Laughternoon, starring Adam London
Mentalist Gerry McCambridge is performing at the V2 showroom inside the Miracle Mile shops at
Planet Hollywood. His show is centered around tricks and illusions that are geared to mess
with people's minds-part magic, part psychic, part hypnotist, and
part statistical analyst. "Mentalism is the art of riding the fine line between intuition and
illusion," says McCambridge.
"How much of each I use in a particular routine is my secret." For the most part, he does
"tell" us how the gimmicks are
done...with enough omission in order to keep us guessing. He tells us what is happening, but
he doesn't really tell us, if
that makes sense. The show is an amusing escape with plenty of different elements to keep us
engaged. The routines in his
show oftentimes remind me of what would be considered parlor tricks.
Official Web Site for Laughternoon, starring Adam London
McCambridge has studied memory techniques, body language, hypnosis, linguistics, statistics,
law of averages, non-verbal
communication, magic, acting, theatre, and stand-up comedy. They have all helped him sharpen
his skills and natural intuitive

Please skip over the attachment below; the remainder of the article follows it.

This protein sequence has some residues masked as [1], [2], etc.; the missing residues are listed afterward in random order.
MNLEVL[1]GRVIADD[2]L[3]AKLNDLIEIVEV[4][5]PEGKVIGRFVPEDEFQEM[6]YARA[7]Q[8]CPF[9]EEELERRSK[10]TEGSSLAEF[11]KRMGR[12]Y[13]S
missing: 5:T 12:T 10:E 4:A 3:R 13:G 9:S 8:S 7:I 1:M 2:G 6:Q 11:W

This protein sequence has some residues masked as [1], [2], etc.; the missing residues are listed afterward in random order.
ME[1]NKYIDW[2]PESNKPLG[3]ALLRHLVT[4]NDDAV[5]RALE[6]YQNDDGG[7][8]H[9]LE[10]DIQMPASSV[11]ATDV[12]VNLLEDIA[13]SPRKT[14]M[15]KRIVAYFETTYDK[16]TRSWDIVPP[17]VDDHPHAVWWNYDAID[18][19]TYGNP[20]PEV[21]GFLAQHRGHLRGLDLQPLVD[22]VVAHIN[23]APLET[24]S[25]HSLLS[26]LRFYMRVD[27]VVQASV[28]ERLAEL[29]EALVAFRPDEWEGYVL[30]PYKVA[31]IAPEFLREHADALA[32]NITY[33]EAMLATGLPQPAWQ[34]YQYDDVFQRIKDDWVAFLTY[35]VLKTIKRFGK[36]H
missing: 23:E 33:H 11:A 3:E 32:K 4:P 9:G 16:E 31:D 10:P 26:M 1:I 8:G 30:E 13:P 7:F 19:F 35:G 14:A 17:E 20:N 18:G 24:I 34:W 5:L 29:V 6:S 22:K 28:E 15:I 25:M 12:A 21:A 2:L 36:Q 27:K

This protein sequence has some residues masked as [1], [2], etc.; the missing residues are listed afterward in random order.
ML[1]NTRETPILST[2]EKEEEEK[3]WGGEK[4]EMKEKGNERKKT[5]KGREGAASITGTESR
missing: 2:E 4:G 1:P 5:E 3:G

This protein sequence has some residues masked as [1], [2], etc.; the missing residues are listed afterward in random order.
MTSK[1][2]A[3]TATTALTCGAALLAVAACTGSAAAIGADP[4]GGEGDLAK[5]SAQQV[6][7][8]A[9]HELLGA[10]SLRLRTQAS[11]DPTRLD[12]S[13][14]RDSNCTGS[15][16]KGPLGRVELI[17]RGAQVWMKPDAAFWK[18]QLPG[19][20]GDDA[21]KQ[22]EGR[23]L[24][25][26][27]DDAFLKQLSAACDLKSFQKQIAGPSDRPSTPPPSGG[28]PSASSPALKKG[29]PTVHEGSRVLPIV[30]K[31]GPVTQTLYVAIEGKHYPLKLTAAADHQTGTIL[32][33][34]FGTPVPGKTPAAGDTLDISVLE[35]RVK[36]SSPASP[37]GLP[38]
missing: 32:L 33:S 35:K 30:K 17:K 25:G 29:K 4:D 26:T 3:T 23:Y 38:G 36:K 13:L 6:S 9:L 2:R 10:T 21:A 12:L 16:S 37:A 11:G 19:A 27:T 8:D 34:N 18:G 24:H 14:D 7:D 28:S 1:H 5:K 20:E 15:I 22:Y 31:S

abilities, and all have helped him create this show through a synthesis of these techniques.
The show is certainly about "him," and his abilities to openly fool us. He does a very good
job of walking that fine line
between amicability and arrogance, which would be an easy trap into which one could fall given
the nature of the show. He
does tell us his resume and peppers the show with plenty of self-promotion to help increase the
back-of-house sales at the
end...but none of that takes away from the fun of the show.
His ability to "read" people and gives us the insight and predictions is always astounding and
fascinating. It makes us wish
that the show was longer because we all want someone to be able to peer inside our psyches' and
tell us interesting things
It is also very interesting to see him do a large chunk of his show blindfolded...it makes for
a couple of very dynamic
moments-especially with the spike and cup routine. The spike and cup bit has become almost a
regular in this town. There
are at least three people that are performing this illusion currently-and they all show us the
scar of when it went wrong.
Nonetheless, it is still a lot of fun to watch.
The V2 space seems to lend itself very nicely to the show, and is another feather in the cap of
David Saxe productions.
The show is fun and even astounding at times. McCambridge easily takes us from one routine to
another, the outcome of which is
always surprising. McCambridge quickly builds a good rapport with the audience, and his ease
and charm make us appreciate his
abilities. It is a very nice diversion.